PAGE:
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twinadoes3
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07 Dec 2010, 10:50 am

First of all, I'm new to the boards and I apologize for jumping in like this without properly introducing myself! I'm a mom to 3 boys and the oldest (9) has Asperger's.
I'm in the middle of an email conversation with my sons teacher and need your suggestions! I'm trying to explain and give his teacher suggestions to help my son cope better in school. His impulsive nature causes him to say/blur/yell things/answers in class instead of raising his hand sometimes, for example.
I was going to suggest to the teacher to make a index card or something with the class rules written down and taped to his desk, for the visual reminder. If he then brakes a rule, the teacher could point out something like: "Nick, rule #3, you didn't raise your hand and I need to mark your folder". I think it would be very helpful to him when he actually sees the rules all the time in front of him.
Another thing I was going to suggest is, to speak to the class when Nick is not around and explain to them a little about Nick's "differences". Kids that age just do not understand and we recently had a couple of classmates make fun of Nick's different behaviour. I have been dreading this point of the journey, when others start noticing that he's different. 9 and 10 yr olds (specially boys) are in a crazy age and the last thing that most have in their vocabulary is sympathy.

My question(s) is; how do I go about suggesting those things? (one problem for me is putting it all in words, I'm from Germany living in the US and I have trouble putting it all in words and sound decent). What else should I suggest to the teacher to help Nick deal and cope better? I want him to have as many tools to deal/cope with "teasing" and "rules" as possible.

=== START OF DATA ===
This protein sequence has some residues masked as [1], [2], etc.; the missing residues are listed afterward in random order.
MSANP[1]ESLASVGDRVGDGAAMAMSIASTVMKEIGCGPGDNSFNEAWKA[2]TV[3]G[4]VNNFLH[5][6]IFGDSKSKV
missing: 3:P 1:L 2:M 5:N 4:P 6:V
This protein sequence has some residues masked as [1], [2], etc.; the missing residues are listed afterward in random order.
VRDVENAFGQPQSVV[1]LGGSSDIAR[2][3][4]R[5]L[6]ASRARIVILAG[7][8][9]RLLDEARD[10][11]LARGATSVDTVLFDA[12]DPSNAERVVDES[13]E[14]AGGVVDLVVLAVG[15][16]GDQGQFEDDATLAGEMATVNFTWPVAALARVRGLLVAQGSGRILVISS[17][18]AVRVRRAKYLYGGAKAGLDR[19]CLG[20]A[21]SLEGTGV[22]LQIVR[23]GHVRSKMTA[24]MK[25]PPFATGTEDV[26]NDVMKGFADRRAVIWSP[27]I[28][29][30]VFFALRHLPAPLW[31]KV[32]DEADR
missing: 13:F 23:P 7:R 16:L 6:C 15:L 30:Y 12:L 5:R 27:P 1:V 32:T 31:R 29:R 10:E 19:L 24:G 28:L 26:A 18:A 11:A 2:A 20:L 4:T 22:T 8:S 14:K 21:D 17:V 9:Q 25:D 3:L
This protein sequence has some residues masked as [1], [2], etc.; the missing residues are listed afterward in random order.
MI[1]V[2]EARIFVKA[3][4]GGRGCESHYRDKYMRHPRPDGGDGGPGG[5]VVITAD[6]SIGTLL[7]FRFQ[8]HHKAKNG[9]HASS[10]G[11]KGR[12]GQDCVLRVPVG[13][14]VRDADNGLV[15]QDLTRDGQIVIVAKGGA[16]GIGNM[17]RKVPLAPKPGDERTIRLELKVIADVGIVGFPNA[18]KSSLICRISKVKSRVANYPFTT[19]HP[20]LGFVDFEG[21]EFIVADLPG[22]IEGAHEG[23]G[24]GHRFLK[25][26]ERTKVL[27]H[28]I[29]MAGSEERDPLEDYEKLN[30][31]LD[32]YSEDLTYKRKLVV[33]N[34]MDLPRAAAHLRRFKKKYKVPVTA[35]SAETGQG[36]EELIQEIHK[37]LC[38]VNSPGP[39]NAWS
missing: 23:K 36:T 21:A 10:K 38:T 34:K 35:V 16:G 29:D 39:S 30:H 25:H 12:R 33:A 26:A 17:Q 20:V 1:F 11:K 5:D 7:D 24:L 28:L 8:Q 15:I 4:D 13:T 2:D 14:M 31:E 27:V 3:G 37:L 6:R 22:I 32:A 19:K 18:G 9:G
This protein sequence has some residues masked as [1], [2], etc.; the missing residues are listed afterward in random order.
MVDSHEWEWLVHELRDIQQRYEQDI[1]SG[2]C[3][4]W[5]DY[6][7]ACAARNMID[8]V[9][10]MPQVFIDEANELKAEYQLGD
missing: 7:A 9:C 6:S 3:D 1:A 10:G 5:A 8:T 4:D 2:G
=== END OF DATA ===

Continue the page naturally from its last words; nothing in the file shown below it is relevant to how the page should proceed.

My concern is not the students who make an occasional joke but Nick not having the coping skills and I am not sure what to do. He's going to meet ignorant people everywhere, I can't shelter him all his life, neither can he go through life excusing his behaviour with Asperger. I want him to learn do deal with those things.
I'm sorry I'm winded up, I really need help writing the teacher and I'm not having much luck right now! Sorry again for just popping in here like that! Thanks so much in advance!



ediself
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07 Dec 2010, 11:41 am

oh no. before i answer anything else in your post i will strongly advise you not to talk to his classmates behind his back to explain to them that his brain works differently. they are 9 years old. they WILL use it against him, and it is a huge betrayal. sorry to be blunt. the children that "make an occasional joke"as you put it are probably bullies that make his life hell. i could be wrong about this, but i have a good chance of being right . don't provide them material to hurt him on a deeper level.
the index card thing is a good idea, it might be very hard for him to resist screaming when the teacher sees his raised hand and asks someone else the answer though ( speaking from personal experience here lol) if he has the answer, he wants it out. what you could do is explain to him that the other kids feel the same way too, they sometimes want to be right, and it would be a really nice thing to let them have that feeling, like a gift. Tell him in passing that he is smart and the teacher already knows it. he now needs to know if the other kids know the answers, and that's what the questions are for. if he knows you know, chances are he will ask someone else, so feel flattered. ( that worked with me, but i was 13 when my mother told me that. the earlier the better!)